What causes earthquakes, and what types of earthquakes are there? To answer these questions, it is first helpful to have an understanding of Earth’s composition.
Earth is made up of
a solid inner core
a molten outer core
the thick and mostly solid mantle, which occupies approximately 84 percent of the earth's total volume
the comparatively thin crust, which varies between 5 to 50 km in thickness.
Earth's outer skin is not a continuous surface. Instead, it is composed of massive segments called tectonic plates. Earthquakes occur along the boundaries between tectonic plates or at the site of cracks within the plates, which are called faults.
What causes earthquakes?
The tectonic plates that make up the earth's crust are moving constantly. As the edges of these plates slide against each other in fault zones, friction can slow them down, leading to the buildup of pressure over long periods of time. When the force of movement finally overcomes the friction, sections of the crust suddenly break or become displaced, releasing the pent-up pressure in the form of seismic waves. This is a naturally occurring earthquake, sometimes referred to as a tectonic earthquake.
While tectonic earthquakes can occur at any location around the world, the majority of large earthquakes—about 80 percent—occur at the circum-Pacific seismic belt found along the rim of the Pacific Ocean. Two other regions regularly exhibiting earthquakes include the Alpide belt, extending along the southern margin of Eurasia through the Himalayan Mountains, Sumatra, and Java; and the Mid-Atlantic Ridge running along the floor of the Atlantic Ocean.
When an earthquake occurs, different types of energy waves are generated.
"P waves" or "primary waves" are the first waves to be detected. These are compressional waves that push and pull as they move through rock and fluids.
"S waves" or "secondary waves" are the next waves to be detected. These waves move only through rock. They move up and down or side to side, perpendicular to the direction in which the wave is moving.
Surface waves follow P and S waves. They travel along the surface of the earth and thus cause the most damage. Surface waves can be characterized as Love waves, which are faster and move the ground from side to side, and Rayleigh waves, which roll like waves on the surface of oceans and lakes.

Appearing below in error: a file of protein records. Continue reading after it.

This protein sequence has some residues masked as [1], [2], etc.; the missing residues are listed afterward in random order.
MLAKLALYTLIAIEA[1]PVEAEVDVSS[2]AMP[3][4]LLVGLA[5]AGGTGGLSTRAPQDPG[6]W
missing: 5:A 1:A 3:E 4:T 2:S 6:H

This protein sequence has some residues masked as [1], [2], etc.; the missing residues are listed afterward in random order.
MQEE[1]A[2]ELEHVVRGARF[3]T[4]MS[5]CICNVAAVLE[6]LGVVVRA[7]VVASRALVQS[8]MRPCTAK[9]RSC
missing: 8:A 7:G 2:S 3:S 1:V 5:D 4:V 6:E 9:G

In addition to tectonic earthquakes, seismologists have classified three more earthquake types:
Volcanic: Earthquakes that occur in conjunction with volcanic activity
Collapse: Smaller-scale earthquakes that result from the subterranean collapse of caverns or mines
Explosion: Earthquakes caused by underground explosions of nuclear or chemical devices.
Does fracking cause earthquakes?
"Fracking" is an informal term for hydraulic fracturing, a process used to increase the flow of oil or gas to a production well. It involves the injection of large volumes of water, sand, and chemicals under high pressure into a bedrock formation to create new fractures in the rock or increase the size, extent, and connectivity of existing fractures, leading to more permeability.
On rare occasions, fracking can lead directly to earthquakes. More frequently, earthquakes are induced by the disposal of waste water associated with the oil production into underground wells. Seismic events associated with fracking and waste fluid disposal tend to be low-level and dependent on conditions such as the injection rate and total volume injected, the proximity of faults near the injection site and the pathways permitting pressure to travel from the injection site to the fault, and the presence of stresses on faults that are large enough to produce earthquakes.